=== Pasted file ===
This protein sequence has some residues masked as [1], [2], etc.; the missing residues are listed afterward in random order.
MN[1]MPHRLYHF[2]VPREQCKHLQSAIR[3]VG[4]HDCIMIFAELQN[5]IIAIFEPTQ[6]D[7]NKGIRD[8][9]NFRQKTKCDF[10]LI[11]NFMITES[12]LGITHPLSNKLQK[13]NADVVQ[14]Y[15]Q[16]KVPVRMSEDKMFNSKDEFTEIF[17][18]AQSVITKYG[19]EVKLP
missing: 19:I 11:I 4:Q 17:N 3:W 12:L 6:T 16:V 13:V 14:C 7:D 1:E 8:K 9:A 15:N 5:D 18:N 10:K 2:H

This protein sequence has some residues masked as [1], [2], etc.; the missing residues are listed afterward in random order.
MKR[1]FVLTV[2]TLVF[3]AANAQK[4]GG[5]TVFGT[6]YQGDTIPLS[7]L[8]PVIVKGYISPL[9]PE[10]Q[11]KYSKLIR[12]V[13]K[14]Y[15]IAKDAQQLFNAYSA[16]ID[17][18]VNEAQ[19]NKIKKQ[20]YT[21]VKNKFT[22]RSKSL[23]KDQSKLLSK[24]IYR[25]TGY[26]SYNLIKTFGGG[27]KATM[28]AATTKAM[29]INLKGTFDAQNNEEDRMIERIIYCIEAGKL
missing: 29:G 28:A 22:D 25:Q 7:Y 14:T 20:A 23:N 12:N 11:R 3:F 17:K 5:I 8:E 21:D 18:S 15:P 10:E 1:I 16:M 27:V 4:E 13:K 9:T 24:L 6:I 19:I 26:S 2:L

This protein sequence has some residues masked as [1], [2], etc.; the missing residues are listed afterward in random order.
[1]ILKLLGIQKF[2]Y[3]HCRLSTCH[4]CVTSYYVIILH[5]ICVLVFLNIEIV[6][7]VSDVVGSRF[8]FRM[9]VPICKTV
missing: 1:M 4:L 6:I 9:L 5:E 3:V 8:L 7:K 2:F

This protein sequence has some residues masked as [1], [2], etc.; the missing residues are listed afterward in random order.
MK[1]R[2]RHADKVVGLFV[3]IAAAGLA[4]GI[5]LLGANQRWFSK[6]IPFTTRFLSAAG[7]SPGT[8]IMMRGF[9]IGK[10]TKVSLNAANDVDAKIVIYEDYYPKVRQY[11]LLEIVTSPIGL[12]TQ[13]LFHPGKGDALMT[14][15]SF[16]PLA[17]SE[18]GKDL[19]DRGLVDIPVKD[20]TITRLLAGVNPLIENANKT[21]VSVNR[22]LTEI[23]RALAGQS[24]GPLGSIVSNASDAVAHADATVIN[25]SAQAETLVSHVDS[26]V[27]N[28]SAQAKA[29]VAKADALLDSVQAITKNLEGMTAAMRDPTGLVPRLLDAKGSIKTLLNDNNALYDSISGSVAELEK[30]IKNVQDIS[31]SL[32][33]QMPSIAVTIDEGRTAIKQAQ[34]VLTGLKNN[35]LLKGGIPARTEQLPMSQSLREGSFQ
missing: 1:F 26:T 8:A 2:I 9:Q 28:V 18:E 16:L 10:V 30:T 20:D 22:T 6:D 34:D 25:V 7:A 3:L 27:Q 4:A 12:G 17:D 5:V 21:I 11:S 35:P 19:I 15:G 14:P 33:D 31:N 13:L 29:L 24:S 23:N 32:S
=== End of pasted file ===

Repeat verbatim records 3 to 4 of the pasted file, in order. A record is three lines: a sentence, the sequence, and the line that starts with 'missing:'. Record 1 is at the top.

This protein sequence has some residues masked as [1], [2], etc.; the missing residues are listed afterward in random order.
[1]ILKLLGIQKF[2]Y[3]HCRLSTCH[4]CVTSYYVIILH[5]ICVLVFLNIEIV[6][7]VSDVVGSRF[8]FRM[9]VPICKTV
missing: 1:M 4:L 6:I 9:L 5:E 3:V 8:L 7:K 2:F

This protein sequence has some residues masked as [1], [2], etc.; the missing residues are listed afterward in random order.
MK[1]R[2]RHADKVVGLFV[3]IAAAGLA[4]GI[5]LLGANQRWFSK[6]IPFTTRFLSAAG[7]SPGT[8]IMMRGF[9]IGK[10]TKVSLNAANDVDAKIVIYEDYYPKVRQY[11]LLEIVTSPIGL[12]TQ[13]LFHPGKGDALMT[14][15]SF[16]PLA[17]SE[18]GKDL[19]DRGLVDIPVKD[20]TITRLLAGVNPLIENANKT[21]VSVNR[22]LTEI[23]RALAGQS[24]GPLGSIVSNASDAVAHADATVIN[25]SAQAETLVSHVDS[26]V[27]N[28]SAQAKA[29]VAKADALLDSVQAITKNLEGMTAAMRDPTGLVPRLLDAKGSIKTLLNDNNALYDSISGSVAELEK[30]IKNVQDIS[31]SL[32][33]QMPSIAVTIDEGRTAIKQAQ[34]VLTGLKNN[35]LLKGGIPARTEQLPMSQSLREGSFQ
missing: 1:F 26:T 8:A 2:I 9:Q 28:V 18:E 16:L 10:V 30:T 20:D 22:T 6:D 34:D 25:V 7:A 3:L 27:Q 4:A 12:G 17:D 5:V 21:I 11:S 35:P 19:I 15:G 14:P 33:D 31:N 13:L 29:L 24:S 23:N 32:S